He would speak of the days of the Kingdom of France, of the multiple monarchs and of Jeanne d’Arc. He spoke of the period of time known as the Renaissance, how art and architecture were beginning to flourish. He told her about the French Colonial Empire, how it grew to the extent as to involve countries, continents, many islands. He often drifted into recounts about other countries and how they were faring at the time – his long rivalry with England, for example, and the rule of the now non-existent Holy Roman Empire.
Despite all this, the wars still remained the part of all his narrations that intrigued her the most. Past conflicts, such as the French Revolution, would catch her attention, but never as much so as ones that had occurred in the last century. Learning about it while she was in school was one thing, and hearing it from someone who had been there at the time, who still had a fresh perspective on all of it, was another. She learnt about the numerous – far too many, in her opinion – French casualties during World War I, heard about the Allies’ victory over the Axis Powers in the Second World War, but not without fatalities of their own. She learnt of France’s slow loss of control over the former empire, of the struggle within Algeria, of how the country progressed up until today.
All the devastation wrought upon the Earth, all the victims of war, all the suffering that not only the entire population but the select few hundred people had to withstand – she didn’t know how he managed to endure it all. It must have taken such strength, such resilience, to bear such a responsibility, to carry such a heavy weight on one’s shoulders; but when she expressed this to him, he sent her a small smile, tinged with a hint of sadness, and told her that none of them really had such spirit – they just learnt to become accustomed to it.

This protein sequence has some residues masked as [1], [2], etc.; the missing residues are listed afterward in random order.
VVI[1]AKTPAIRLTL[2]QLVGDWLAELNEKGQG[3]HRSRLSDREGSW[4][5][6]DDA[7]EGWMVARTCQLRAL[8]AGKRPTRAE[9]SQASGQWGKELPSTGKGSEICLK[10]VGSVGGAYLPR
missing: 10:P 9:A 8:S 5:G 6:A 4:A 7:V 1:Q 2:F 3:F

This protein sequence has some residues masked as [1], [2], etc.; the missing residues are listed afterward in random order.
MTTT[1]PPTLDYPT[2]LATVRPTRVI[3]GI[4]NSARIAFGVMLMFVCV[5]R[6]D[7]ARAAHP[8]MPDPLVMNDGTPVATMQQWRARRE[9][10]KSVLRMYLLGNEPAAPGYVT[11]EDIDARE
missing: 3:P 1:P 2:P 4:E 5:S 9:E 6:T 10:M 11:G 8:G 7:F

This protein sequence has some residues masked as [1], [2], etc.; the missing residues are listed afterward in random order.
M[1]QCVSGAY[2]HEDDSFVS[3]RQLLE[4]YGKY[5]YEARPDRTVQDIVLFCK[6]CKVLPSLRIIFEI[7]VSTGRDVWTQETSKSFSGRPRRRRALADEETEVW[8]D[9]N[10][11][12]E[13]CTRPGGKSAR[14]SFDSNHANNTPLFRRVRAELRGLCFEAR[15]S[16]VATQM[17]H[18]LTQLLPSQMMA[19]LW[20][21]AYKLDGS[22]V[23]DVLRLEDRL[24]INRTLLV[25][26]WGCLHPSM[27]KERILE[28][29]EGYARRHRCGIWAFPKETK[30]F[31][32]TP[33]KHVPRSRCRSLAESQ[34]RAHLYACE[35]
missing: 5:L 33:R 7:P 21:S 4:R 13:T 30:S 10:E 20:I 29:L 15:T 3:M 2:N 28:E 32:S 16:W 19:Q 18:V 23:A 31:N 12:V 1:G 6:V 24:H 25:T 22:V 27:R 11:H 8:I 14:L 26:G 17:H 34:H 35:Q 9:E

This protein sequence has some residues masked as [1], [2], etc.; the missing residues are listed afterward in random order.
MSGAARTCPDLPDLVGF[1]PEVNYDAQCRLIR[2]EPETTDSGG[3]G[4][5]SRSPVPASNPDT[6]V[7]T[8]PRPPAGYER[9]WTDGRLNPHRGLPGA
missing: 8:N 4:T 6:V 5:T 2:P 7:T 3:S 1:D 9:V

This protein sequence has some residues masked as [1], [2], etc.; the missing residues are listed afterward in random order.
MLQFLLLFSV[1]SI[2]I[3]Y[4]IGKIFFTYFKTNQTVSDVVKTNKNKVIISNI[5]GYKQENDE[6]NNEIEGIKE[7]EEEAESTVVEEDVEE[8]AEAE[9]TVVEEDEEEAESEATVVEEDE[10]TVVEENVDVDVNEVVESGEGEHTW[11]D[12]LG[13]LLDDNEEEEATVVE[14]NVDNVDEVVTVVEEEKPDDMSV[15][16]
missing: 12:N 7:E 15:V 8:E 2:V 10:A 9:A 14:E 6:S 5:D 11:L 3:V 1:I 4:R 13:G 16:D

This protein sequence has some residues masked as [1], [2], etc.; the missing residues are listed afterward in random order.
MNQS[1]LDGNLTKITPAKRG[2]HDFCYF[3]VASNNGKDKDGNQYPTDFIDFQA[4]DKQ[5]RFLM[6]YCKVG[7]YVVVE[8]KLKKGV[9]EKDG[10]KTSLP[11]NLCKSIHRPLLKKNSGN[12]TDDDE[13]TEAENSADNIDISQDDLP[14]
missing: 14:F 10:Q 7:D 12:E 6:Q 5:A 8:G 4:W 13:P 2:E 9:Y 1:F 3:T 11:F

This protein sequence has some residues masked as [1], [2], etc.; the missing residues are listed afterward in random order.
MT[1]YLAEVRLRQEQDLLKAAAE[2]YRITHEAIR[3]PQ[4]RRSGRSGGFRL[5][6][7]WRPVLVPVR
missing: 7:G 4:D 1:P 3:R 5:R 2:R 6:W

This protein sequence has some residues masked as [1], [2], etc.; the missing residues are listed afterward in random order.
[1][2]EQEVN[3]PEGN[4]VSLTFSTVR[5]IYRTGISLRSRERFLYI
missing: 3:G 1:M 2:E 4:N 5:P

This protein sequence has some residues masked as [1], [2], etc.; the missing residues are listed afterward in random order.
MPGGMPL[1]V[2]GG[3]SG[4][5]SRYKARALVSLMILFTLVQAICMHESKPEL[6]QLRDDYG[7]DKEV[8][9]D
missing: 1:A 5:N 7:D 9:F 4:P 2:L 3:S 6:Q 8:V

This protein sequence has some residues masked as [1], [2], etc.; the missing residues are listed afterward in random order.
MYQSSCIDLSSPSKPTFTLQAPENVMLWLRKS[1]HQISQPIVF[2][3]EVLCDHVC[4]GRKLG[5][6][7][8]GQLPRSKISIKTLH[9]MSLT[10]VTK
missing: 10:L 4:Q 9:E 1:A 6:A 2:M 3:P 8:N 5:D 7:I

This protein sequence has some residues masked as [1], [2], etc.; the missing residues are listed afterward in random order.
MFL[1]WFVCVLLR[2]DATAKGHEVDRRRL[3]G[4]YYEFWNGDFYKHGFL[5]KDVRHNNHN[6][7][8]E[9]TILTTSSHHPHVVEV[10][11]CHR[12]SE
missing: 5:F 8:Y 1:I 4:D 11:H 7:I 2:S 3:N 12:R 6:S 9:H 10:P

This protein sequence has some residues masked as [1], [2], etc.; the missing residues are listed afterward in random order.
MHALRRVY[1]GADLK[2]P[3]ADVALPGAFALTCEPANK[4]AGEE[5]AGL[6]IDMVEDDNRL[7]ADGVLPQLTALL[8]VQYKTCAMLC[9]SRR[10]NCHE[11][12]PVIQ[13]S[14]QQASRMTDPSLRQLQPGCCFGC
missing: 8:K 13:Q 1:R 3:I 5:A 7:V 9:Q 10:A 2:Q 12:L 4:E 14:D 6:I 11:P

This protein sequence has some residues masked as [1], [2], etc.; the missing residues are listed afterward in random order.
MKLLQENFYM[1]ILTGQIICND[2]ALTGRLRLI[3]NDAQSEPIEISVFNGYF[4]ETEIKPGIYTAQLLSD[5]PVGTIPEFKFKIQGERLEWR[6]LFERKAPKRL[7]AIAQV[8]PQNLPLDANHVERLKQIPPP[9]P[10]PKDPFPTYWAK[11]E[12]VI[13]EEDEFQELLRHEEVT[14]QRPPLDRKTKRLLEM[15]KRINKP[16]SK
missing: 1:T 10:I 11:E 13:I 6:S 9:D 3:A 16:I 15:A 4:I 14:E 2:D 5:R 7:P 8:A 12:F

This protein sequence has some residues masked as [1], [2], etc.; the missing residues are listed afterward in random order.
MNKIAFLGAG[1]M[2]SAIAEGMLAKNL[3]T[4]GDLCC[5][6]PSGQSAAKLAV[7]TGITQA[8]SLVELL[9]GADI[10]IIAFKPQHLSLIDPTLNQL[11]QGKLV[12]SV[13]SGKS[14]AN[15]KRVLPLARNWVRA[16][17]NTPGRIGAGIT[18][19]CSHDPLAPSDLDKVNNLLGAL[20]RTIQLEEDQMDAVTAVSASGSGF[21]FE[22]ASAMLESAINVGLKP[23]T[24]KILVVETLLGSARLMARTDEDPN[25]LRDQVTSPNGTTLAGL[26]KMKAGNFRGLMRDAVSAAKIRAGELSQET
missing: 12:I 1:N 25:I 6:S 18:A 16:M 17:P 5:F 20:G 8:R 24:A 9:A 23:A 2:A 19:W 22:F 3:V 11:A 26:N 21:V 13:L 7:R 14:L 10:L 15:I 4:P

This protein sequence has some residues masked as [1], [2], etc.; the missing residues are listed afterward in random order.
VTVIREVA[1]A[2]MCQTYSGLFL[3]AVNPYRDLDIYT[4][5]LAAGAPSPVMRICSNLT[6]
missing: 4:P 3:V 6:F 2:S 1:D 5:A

J’aimerais que nous vieillissions ensemble
Il ne s’agira pas d’une vie éternelle
Mais d’un air et d’une vie aussi vrais qu’un minuscule printemps
Once, she asked him what eternity felt like.
“To most,” he had answered, “it would probably seem like a dream come true, or a gift sent from a superior being somewhere. Never growing old, able to do everything and anything you wanted – tour the world, see all the sights, never forget the special moments captured in time.”
“What’s it like to you, then?” she had queried.
The corner of his lip had twitched upwards into a bittersweet smile. “The exact opposite of that, I’d assume. It isn’t really the blessing most people seem to think it is. Watching seasons change, watching the alteration of everything around you, watching people grow old, have kids, die – whether they’re complete strangers or people you’ve come to love, it’s exactly the same. Knowing that you can’t really have true companionship apart from others like you… It isn’t exactly the life I would wish to have.”
After a moment of silence, she had asked quietly, “But did you wish for it?”
“No,” he had said, eyes downcast.
“Would you change it if you could?”
“Perhaps, or perhaps not.” He had glanced up from underneath his fair lashes, a flash of cobalt greeting her. “If the circumstances had been different… I probably never would have met you, wouldn’t I?”
“But that doesn’t matter, does it?” she had asked. “I’m just one person, not even of much importance. Why pick me?”
“Because,” he had replied, smiling nostalgically, “you are the one who makes eternity worthwhile.”
Cependant marcher ensemble serait tellement de joie
Et accompagner tous ceux que nous aimons, tellement tout pour nous